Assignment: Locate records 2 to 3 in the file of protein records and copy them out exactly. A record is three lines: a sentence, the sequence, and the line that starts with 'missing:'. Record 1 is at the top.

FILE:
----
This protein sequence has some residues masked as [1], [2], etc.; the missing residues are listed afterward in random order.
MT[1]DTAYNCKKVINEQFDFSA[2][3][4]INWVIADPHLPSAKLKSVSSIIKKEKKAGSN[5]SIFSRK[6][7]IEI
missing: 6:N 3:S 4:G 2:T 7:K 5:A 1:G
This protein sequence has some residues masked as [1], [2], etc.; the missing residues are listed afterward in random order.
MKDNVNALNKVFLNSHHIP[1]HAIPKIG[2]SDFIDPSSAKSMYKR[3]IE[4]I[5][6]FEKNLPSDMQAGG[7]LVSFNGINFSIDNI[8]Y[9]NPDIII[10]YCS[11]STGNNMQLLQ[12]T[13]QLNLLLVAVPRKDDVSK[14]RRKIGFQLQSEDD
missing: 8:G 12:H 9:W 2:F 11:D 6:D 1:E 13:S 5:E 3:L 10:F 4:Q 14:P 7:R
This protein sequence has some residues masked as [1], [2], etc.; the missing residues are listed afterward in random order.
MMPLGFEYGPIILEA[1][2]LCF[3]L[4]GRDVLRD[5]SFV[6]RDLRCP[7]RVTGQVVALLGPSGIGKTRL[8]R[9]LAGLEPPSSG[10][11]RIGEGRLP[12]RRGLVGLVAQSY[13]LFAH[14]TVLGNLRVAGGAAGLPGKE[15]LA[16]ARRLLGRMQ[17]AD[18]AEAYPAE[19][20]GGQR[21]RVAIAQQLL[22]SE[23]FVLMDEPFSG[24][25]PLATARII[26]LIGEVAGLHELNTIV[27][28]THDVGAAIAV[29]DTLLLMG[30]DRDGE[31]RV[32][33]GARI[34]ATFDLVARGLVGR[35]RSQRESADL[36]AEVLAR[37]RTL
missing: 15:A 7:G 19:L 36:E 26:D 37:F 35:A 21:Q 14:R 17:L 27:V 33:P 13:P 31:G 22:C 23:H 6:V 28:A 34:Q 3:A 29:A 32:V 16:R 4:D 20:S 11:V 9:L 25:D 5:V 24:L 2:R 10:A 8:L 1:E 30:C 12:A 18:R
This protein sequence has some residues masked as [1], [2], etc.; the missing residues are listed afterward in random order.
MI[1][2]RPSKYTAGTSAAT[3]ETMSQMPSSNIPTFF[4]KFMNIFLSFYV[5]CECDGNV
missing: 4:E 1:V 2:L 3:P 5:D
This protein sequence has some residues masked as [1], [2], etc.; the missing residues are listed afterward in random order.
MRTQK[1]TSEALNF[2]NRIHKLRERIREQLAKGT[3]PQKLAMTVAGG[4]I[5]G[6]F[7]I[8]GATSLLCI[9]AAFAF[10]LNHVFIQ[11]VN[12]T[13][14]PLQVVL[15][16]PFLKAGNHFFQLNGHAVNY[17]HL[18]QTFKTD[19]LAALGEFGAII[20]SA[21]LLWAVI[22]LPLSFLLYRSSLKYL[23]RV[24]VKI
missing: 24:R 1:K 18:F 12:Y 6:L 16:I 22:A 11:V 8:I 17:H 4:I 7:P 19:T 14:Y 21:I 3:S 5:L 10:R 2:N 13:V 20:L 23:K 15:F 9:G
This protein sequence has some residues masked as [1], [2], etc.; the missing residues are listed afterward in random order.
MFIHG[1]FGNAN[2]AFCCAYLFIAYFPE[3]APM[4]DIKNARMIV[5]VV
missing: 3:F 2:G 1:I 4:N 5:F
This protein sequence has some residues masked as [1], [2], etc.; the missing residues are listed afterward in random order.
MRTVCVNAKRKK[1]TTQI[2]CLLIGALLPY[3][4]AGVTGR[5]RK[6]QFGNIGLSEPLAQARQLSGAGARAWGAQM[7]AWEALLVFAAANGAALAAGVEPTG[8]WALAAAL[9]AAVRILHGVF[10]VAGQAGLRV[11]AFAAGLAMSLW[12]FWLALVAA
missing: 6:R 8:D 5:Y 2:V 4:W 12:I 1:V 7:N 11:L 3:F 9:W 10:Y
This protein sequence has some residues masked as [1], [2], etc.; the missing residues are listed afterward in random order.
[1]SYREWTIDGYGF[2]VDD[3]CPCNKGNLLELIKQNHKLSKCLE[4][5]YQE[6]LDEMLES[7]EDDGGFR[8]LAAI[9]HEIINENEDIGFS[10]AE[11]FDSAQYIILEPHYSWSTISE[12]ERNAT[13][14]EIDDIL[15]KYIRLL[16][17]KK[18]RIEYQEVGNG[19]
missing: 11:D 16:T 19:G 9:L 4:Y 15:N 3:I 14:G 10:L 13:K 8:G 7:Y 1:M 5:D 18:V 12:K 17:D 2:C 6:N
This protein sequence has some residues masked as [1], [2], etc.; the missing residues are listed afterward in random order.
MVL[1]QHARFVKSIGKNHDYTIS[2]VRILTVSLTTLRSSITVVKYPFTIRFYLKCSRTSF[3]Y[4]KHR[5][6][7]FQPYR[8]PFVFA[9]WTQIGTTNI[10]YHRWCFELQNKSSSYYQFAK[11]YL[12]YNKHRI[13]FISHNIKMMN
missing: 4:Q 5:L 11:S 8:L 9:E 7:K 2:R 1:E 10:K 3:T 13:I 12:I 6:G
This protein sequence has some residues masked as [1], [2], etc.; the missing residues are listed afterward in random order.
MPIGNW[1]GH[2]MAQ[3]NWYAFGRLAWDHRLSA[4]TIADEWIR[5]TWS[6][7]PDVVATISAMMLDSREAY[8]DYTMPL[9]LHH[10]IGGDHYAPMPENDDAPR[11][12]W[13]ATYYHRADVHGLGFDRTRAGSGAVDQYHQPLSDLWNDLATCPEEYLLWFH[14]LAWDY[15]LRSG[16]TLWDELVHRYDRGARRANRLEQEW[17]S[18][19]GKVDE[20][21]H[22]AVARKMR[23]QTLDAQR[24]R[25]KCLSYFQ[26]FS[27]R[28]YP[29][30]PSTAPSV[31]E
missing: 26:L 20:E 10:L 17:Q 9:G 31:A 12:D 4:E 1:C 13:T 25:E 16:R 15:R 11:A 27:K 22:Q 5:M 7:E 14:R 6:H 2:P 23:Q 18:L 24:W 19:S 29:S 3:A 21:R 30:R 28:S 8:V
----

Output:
This protein sequence has some residues masked as [1], [2], etc.; the missing residues are listed afterward in random order.
MKDNVNALNKVFLNSHHIP[1]HAIPKIG[2]SDFIDPSSAKSMYKR[3]IE[4]I[5][6]FEKNLPSDMQAGG[7]LVSFNGINFSIDNI[8]Y[9]NPDIII[10]YCS[11]STGNNMQLLQ[12]T[13]QLNLLLVAVPRKDDVSK[14]RRKIGFQLQSEDD
missing: 8:G 12:H 9:W 2:F 11:D 6:D 1:E 13:S 5:E 3:L 10:F 4:Q 14:P 7:R
This protein sequence has some residues masked as [1], [2], etc.; the missing residues are listed afterward in random order.
MMPLGFEYGPIILEA[1][2]LCF[3]L[4]GRDVLRD[5]SFV[6]RDLRCP[7]RVTGQVVALLGPSGIGKTRL[8]R[9]LAGLEPPSSG[10][11]RIGEGRLP[12]RRGLVGLVAQSY[13]LFAH[14]TVLGNLRVAGGAAGLPGKE[15]LA[16]ARRLLGRMQ[17]AD[18]AEAYPAE[19][20]GGQR[21]RVAIAQQLL[22]SE[23]FVLMDEPFSG[24][25]PLATARII[26]LIGEVAGLHELNTIV[27][28]THDVGAAIAV[29]DTLLLMG[30]DRDGE[31]RV[32][33]GARI[34]ATFDLVARGLVGR[35]RSQRESADL[36]AEVLAR[37]RTL
missing: 15:A 7:G 19:L 36:E 26:D 37:F 35:A 21:Q 14:R 17:L 27:V 33:P 13:P 31:G 22:C 23:H 6:V 28:A 34:Q 3:A 29:A 32:V 16:R 4:D 20:S 11:V 9:L 25:D 5:V 24:L 2:R 10:A 8:L 1:E 30:C 12:A 18:R